Colombia President Juan Manuel Santos on Monday called on rebel group ELN, the second largest in Colombia, to join the larger FARC rebel group in a unilateral ceasefire and to formalize ongoing peace talks with the government.
Santos made the call after three days of a “spiritual retreat” in the Caribbean coastal city of Cartagena where he met with government officials currently engaged in negotiations with the FARC, and local and foreign conflict experts.
In a press conference with Peace Commissioner Sergio Jaramillo and former Vice President Humberto de la Calle, the government’s chief negotiator with the FARC, Santos praised the FARC’s compliance to its unilateral ceasefire and called on the ELN to join the rebel initiative.
Santos urges progress with ELN
“We want to invite the ELN to join the initiative of a unilateral ceasefire, as the FARC did, and also want to invite them to reach an agreement as soon as possible on the agenda points we have been discussing for a while,” Santos said.
The president announced talks with the ELN in June, five days before his reelection, but has since remained quiet and even ordered a governmental radio silence on the talks that according to the ELN have been deadlocked.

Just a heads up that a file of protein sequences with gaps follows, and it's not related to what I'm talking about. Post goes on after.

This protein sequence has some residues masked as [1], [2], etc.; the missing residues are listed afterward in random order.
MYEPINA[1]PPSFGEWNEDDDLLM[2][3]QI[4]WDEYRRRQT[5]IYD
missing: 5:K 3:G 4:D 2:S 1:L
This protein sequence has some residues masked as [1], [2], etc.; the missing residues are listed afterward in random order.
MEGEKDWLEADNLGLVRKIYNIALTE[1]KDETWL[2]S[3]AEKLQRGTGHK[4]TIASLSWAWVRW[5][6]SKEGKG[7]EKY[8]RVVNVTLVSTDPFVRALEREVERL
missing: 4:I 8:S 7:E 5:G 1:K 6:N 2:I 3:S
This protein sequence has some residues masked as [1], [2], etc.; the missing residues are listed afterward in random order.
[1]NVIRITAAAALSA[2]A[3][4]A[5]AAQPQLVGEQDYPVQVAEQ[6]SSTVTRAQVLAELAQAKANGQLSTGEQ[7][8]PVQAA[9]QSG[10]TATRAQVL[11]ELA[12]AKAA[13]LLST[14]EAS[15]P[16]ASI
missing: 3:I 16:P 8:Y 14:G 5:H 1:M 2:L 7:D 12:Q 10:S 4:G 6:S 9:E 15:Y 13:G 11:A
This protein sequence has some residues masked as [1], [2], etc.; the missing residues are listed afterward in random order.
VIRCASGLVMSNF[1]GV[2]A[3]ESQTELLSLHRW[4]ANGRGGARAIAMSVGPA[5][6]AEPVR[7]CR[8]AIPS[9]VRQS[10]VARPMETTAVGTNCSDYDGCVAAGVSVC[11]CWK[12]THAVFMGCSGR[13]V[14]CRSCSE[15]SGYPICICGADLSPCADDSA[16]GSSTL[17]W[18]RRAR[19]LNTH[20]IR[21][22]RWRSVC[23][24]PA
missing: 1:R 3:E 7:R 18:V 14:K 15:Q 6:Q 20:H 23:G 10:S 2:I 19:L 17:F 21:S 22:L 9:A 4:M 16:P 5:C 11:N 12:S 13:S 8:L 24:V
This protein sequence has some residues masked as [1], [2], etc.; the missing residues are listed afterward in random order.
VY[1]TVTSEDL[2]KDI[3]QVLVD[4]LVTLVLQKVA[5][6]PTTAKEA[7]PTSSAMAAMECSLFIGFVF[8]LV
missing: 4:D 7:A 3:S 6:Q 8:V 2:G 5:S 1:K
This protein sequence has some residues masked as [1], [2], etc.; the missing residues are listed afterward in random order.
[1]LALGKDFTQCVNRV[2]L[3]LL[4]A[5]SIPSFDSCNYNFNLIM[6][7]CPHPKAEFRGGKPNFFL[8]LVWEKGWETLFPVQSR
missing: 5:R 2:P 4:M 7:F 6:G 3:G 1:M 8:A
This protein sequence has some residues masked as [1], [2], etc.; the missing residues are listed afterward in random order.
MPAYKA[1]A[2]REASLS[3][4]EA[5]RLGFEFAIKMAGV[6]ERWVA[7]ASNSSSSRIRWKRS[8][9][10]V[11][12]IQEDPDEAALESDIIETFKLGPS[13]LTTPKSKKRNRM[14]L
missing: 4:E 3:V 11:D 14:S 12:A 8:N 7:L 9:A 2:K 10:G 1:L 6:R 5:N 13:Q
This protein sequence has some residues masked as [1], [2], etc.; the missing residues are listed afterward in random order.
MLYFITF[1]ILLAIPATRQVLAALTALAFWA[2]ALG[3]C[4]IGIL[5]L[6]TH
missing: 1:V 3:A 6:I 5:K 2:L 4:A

While the president has so far consistently rejected calls by the FARC and the leftist opposition in Congress to declare a bilateral ceasefire, the ELN also has insisted on a bilateral ceasefire in the event of formal talks.
However, while maintaining the order to prosecute FARC and ELN members, Santos said that “the situation is different” and called on all negotiators to accelerate talks “to end this armed conflict for good as soon as possible.”
ELN ‘close’ to formalizing peace talks
According to the Peace and Reconciliation Foundation, a left-leaning think tank on the conflict, the ELN could also be close to break the deadlock and formalize talks with the Santos administration.
Investigator Ariel Avila of Peace and Reconciliation told radio station La FM that the ELN leadership met at the end of December in which was decided to formalize the talks that have so far been in a preliminary stage.
“They understand that the negotiation of the political way out is the only alternative to the conflict, but they want to arrive at the table very strong, showing military strength,” Avila told La FM.
Recent ELN attacks in their stronghold in the northeast of Colombia were “normal operations that are carried out to not lose momentum and show they continue in control in spite of checks by the security forces,” said the investigator.
Both the ELN and the FARC have been fighting the state since 1964. While initially fighting the government independently and even each other, the two groups announced to work together after the FARC had begun peace talks.